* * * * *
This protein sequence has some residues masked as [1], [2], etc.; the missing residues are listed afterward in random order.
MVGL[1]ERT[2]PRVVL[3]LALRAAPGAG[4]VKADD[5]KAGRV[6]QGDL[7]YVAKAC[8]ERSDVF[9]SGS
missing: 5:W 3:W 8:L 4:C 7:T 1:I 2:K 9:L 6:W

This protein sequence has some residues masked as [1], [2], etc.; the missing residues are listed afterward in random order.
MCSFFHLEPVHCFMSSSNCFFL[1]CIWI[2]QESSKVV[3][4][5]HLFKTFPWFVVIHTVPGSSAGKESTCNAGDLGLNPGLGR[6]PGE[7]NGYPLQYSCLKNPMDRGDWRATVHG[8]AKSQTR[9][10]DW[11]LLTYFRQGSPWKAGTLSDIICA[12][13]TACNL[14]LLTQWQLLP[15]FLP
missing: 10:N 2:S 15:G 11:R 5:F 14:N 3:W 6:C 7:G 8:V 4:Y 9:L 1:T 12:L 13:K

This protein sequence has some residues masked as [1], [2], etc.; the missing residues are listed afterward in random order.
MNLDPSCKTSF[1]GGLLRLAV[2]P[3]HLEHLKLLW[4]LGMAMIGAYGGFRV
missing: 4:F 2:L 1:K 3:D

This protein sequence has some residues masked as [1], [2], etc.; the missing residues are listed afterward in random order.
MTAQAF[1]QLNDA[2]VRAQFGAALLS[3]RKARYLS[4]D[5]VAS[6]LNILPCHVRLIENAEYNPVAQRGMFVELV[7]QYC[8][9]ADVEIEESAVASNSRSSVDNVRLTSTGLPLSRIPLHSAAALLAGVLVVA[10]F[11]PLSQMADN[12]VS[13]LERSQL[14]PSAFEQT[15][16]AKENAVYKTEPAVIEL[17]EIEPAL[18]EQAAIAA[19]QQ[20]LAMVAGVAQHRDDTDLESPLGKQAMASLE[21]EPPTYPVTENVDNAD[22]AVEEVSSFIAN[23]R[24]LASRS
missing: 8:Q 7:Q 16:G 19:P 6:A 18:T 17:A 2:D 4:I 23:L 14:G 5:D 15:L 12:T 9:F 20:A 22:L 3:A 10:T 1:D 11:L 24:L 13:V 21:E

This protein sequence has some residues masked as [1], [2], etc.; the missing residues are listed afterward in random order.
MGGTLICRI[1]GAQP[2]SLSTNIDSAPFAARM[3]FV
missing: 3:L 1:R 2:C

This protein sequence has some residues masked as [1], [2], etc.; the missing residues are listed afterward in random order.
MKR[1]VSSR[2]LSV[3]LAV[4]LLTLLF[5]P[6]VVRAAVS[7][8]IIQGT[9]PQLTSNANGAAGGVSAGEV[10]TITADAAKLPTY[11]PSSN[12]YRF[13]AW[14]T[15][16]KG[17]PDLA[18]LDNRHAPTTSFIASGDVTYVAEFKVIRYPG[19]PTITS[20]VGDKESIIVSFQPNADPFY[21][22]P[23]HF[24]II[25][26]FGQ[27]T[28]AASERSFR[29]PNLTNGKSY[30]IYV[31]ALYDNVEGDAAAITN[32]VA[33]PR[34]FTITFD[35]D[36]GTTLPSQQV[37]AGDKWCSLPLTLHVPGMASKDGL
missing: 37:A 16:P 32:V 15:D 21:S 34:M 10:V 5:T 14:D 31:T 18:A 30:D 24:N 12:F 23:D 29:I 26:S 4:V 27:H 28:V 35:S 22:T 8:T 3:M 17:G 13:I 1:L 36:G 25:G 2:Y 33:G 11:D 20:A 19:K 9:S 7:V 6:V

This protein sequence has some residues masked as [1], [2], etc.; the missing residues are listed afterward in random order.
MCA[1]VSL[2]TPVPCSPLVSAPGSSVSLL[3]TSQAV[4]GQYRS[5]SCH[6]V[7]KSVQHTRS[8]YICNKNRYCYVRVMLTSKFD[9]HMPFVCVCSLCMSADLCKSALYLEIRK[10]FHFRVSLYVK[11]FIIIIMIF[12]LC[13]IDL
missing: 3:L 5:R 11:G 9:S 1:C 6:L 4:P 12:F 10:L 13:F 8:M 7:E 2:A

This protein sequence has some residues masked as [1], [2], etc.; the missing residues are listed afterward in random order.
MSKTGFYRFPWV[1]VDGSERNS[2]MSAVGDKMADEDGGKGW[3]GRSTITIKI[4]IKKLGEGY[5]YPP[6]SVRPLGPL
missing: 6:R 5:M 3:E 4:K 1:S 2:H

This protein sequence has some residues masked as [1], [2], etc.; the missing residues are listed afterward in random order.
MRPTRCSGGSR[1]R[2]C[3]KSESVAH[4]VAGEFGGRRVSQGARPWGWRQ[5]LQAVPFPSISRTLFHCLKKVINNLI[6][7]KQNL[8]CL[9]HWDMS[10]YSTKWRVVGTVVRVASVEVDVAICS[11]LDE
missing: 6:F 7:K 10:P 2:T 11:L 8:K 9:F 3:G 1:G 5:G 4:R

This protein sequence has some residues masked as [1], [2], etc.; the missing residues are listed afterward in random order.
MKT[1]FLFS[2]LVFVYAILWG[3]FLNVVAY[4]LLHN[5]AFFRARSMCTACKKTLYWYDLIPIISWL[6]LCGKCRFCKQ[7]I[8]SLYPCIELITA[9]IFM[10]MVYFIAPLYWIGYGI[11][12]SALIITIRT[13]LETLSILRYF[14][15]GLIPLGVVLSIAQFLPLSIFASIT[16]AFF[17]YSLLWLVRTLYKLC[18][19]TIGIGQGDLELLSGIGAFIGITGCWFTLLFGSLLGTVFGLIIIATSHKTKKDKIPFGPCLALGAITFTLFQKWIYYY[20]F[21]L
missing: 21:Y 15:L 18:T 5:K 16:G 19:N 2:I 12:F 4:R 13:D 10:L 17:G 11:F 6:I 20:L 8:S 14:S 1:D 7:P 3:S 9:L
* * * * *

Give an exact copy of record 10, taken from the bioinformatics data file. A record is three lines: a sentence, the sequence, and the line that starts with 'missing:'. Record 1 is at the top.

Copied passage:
This protein sequence has some residues masked as [1], [2], etc.; the missing residues are listed afterward in random order.
MKT[1]FLFS[2]LVFVYAILWG[3]FLNVVAY[4]LLHN[5]AFFRARSMCTACKKTLYWYDLIPIISWL[6]LCGKCRFCKQ[7]I[8]SLYPCIELITA[9]IFM[10]MVYFIAPLYWIGYGI[11][12]SALIITIRT[13]LETLSILRYF[14][15]GLIPLGVVLSIAQFLPLSIFASIT[16]AFF[17]YSLLWLVRTLYKLC[18][19]TIGIGQGDLELLSGIGAFIGITGCWFTLLFGSLLGTVFGLIIIATSHKTKKDKIPFGPCLALGAITFTLFQKWIYYY[20]F[21]L
missing: 21:Y 15:L 18:T 5:K 16:G 19:N 2:I 12:F 4:R 13:D 10:L 17:G 11:F 6:I 20:L 8:S 14:S 1:D 7:P 3:S 9:L